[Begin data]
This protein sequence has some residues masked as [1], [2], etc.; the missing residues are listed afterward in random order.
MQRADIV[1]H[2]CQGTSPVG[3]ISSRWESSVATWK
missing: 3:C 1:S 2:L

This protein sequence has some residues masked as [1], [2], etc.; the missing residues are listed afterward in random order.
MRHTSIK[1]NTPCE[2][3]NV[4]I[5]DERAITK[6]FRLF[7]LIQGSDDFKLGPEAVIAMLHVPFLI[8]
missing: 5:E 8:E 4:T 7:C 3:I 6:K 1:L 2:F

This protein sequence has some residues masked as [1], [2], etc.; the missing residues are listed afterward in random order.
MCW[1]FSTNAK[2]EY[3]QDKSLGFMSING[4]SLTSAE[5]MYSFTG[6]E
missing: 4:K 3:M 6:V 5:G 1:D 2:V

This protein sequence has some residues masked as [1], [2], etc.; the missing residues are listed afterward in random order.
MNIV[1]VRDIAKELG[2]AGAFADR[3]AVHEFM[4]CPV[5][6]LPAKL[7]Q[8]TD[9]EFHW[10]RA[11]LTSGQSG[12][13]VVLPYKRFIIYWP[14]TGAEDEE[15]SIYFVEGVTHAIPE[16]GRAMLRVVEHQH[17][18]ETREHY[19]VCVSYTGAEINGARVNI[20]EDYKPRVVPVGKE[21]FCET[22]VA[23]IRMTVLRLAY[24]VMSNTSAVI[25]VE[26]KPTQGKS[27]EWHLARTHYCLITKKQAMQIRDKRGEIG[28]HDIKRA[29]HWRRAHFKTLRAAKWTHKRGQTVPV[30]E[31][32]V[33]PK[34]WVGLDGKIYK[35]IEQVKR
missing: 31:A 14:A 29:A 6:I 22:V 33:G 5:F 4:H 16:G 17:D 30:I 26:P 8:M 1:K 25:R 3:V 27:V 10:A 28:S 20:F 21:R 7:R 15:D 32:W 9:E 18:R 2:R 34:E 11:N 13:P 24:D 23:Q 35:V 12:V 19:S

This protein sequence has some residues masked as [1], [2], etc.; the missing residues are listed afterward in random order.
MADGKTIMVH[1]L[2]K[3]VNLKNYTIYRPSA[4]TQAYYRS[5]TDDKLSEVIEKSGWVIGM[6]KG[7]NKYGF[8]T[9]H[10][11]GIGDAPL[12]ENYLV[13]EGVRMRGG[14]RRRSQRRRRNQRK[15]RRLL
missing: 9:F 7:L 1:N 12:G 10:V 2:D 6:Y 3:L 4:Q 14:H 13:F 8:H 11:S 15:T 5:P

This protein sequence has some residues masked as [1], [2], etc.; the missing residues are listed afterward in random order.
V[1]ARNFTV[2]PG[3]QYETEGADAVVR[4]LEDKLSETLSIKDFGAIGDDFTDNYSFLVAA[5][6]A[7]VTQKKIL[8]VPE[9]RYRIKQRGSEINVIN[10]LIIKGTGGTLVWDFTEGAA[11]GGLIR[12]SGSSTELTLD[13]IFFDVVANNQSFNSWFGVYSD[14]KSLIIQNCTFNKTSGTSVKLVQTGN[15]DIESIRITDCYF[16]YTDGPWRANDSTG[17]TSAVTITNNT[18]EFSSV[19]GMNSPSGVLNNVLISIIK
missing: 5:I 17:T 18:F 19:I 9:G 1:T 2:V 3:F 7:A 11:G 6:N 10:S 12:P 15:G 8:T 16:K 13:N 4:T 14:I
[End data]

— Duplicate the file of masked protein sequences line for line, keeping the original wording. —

This protein sequence has some residues masked as [1], [2], etc.; the missing residues are listed afterward in random order.
MQRADIV[1]H[2]CQGTSPVG[3]ISSRWESSVATWK
missing: 3:C 1:S 2:L

This protein sequence has some residues masked as [1], [2], etc.; the missing residues are listed afterward in random order.
MRHTSIK[1]NTPCE[2][3]NV[4]I[5]DERAITK[6]FRLF[7]LIQGSDDFKLGPEAVIAMLHVPFLI[8]
missing: 5:E 8:E 4:T 7:C 3:I 6:K 1:L 2:F

This protein sequence has some residues masked as [1], [2], etc.; the missing residues are listed afterward in random order.
MCW[1]FSTNAK[2]EY[3]QDKSLGFMSING[4]SLTSAE[5]MYSFTG[6]E
missing: 4:K 3:M 6:V 5:G 1:D 2:V

This protein sequence has some residues masked as [1], [2], etc.; the missing residues are listed afterward in random order.
MNIV[1]VRDIAKELG[2]AGAFADR[3]AVHEFM[4]CPV[5][6]LPAKL[7]Q[8]TD[9]EFHW[10]RA[11]LTSGQSG[12][13]VVLPYKRFIIYWP[14]TGAEDEE[15]SIYFVEGVTHAIPE[16]GRAMLRVVEHQH[17][18]ETREHY[19]VCVSYTGAEINGARVNI[20]EDYKPRVVPVGKE[21]FCET[22]VA[23]IRMTVLRLAY[24]VMSNTSAVI[25]VE[26]KPTQGKS[27]EWHLARTHYCLITKKQAMQIRDKRGEIG[28]HDIKRA[29]HWRRAHFKTLRAAKWTHKRGQTVPV[30]E[31][32]V[33]PK[34]WVGLDGKIYK[35]IEQVKR
missing: 31:A 14:A 29:A 6:I 22:V 33:G 5:F 4:H 16:G 17:D 30:I 26:P 8:M 1:K 25:R 3:V 27:V 10:A 28:S 20:F 21:R 7:R 15:D 32:W 9:E 18:R 2:R 34:E 11:N 13:P 24:D 23:Q 35:V 12:V 19:S

This protein sequence has some residues masked as [1], [2], etc.; the missing residues are listed afterward in random order.
MADGKTIMVH[1]L[2]K[3]VNLKNYTIYRPSA[4]TQAYYRS[5]TDDKLSEVIEKSGWVIGM[6]KG[7]NKYGF[8]T[9]H[10][11]GIGDAPL[12]ENYLV[13]EGVRMRGG[14]RRRSQRRRRNQRK[15]RRLL
missing: 9:F 7:L 1:N 12:G 10:V 2:D 6:Y 3:L 4:Q 14:H 13:F 8:H 11:S 15:T 5:P

This protein sequence has some residues masked as [1], [2], etc.; the missing residues are listed afterward in random order.
V[1]ARNFTV[2]PG[3]QYETEGADAVVR[4]LEDKLSETLSIKDFGAIGDDFTDNYSFLVAA[5][6]A[7]VTQKKIL[8]VPE[9]RYRIKQRGSEINVIN[10]LIIKGTGGTLVWDFTEGAA[11]GGLIR[12]SGSSTELTLD[13]IFFDVVANNQSFNSWFGVYSD[14]KSLIIQNCTFNKTSGTSVKLVQTGN[15]DIESIRITDCYF[16]YTDGPWRANDSTG[17]TSAVTITNNT[18]EFSSV[19]GMNSPSGVLNNVLISIIK
missing: 5:I 17:T 18:F 19:I 9:G 1:T 2:V 3:F 7:A 11:G 6:N 10:S 12:P 15:G 8:T 16:K 13:N 4:T 14:I